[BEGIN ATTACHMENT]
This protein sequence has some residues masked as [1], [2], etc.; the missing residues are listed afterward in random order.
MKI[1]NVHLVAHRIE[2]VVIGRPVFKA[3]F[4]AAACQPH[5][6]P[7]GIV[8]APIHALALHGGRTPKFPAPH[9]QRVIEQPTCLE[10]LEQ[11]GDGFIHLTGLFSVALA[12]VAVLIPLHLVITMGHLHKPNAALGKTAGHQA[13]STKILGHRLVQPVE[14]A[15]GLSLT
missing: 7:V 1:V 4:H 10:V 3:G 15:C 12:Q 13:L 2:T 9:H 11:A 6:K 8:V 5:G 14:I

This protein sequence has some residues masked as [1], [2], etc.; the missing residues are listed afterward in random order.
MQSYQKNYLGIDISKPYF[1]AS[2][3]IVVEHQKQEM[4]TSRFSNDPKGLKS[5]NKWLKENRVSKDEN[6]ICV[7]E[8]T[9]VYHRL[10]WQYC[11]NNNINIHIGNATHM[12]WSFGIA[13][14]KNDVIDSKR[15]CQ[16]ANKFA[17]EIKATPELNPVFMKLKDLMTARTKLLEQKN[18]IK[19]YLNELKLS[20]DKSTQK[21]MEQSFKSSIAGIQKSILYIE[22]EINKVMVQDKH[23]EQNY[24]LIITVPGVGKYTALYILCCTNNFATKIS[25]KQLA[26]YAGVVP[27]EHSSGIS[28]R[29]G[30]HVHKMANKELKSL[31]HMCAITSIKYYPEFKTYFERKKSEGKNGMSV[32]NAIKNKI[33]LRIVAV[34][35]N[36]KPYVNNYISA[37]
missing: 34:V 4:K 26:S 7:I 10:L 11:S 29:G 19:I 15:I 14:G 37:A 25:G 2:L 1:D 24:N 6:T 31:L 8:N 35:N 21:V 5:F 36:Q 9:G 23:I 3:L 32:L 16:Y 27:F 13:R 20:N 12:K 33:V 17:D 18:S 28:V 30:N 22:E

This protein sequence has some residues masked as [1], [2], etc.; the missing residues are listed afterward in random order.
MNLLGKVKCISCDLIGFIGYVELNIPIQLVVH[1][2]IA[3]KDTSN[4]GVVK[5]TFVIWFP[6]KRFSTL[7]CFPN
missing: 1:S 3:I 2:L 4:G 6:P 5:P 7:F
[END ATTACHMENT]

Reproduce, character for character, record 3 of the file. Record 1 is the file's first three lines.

This protein sequence has some residues masked as [1], [2], etc.; the missing residues are listed afterward in random order.
MNLLGKVKCISCDLIGFIGYVELNIPIQLVVH[1][2]IA[3]KDTSN[4]GVVK[5]TFVIWFP[6]KRFSTL[7]CFPN
missing: 1:S 3:I 2:L 4:G 6:P 5:P 7:F